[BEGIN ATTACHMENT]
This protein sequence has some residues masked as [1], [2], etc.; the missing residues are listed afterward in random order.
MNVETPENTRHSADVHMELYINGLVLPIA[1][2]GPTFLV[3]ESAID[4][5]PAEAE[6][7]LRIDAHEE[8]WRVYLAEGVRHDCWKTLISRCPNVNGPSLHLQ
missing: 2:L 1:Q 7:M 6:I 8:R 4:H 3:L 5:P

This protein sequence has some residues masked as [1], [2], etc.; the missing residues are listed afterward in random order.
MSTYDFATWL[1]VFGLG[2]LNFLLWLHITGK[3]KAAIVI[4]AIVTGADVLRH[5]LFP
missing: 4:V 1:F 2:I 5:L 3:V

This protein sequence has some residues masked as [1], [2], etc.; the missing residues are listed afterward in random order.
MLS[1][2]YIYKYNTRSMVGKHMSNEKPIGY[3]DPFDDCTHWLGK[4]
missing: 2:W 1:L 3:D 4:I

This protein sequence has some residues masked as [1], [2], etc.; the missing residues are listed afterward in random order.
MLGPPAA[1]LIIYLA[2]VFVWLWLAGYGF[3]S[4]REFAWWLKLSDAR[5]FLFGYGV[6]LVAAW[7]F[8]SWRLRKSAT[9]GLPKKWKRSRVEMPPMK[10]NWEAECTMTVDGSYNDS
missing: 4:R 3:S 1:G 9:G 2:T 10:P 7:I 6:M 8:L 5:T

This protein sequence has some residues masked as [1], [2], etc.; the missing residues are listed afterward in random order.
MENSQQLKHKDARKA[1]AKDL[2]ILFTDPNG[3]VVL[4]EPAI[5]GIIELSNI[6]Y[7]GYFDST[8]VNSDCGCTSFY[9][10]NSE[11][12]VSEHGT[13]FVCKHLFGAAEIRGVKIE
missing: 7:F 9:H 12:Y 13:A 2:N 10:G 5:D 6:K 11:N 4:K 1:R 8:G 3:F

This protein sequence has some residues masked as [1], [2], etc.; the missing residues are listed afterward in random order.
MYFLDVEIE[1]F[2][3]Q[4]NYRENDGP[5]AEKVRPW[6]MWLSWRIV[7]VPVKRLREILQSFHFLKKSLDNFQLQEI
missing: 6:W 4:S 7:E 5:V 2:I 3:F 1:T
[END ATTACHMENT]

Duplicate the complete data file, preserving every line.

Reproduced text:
This protein sequence has some residues masked as [1], [2], etc.; the missing residues are listed afterward in random order.
MNVETPENTRHSADVHMELYINGLVLPIA[1][2]GPTFLV[3]ESAID[4][5]PAEAE[6][7]LRIDAHEE[8]WRVYLAEGVRHDCWKTLISRCPNVNGPSLHLQ
missing: 2:L 1:Q 7:M 6:I 8:R 4:H 3:L 5:P

This protein sequence has some residues masked as [1], [2], etc.; the missing residues are listed afterward in random order.
MSTYDFATWL[1]VFGLG[2]LNFLLWLHITGK[3]KAAIVI[4]AIVTGADVLRH[5]LFP
missing: 4:V 1:F 2:I 5:L 3:V

This protein sequence has some residues masked as [1], [2], etc.; the missing residues are listed afterward in random order.
MLS[1][2]YIYKYNTRSMVGKHMSNEKPIGY[3]DPFDDCTHWLGK[4]
missing: 2:W 1:L 3:D 4:I

This protein sequence has some residues masked as [1], [2], etc.; the missing residues are listed afterward in random order.
MLGPPAA[1]LIIYLA[2]VFVWLWLAGYGF[3]S[4]REFAWWLKLSDAR[5]FLFGYGV[6]LVAAW[7]F[8]SWRLRKSAT[9]GLPKKWKRSRVEMPPMK[10]NWEAECTMTVDGSYNDS
missing: 4:R 3:S 1:G 9:G 2:T 10:P 7:I 6:M 8:L 5:T

This protein sequence has some residues masked as [1], [2], etc.; the missing residues are listed afterward in random order.
MENSQQLKHKDARKA[1]AKDL[2]ILFTDPNG[3]VVL[4]EPAI[5]GIIELSNI[6]Y[7]GYFDST[8]VNSDCGCTSFY[9][10]NSE[11][12]VSEHGT[13]FVCKHLFGAAEIRGVKIE
missing: 7:F 9:H 12:Y 13:A 2:N 10:G 5:D 6:K 11:N 4:K 1:R 8:G 3:F

This protein sequence has some residues masked as [1], [2], etc.; the missing residues are listed afterward in random order.
MYFLDVEIE[1]F[2][3]Q[4]NYRENDGP[5]AEKVRPW[6]MWLSWRIV[7]VPVKRLREILQSFHFLKKSLDNFQLQEI
missing: 6:W 4:S 7:E 5:V 2:I 3:F 1:T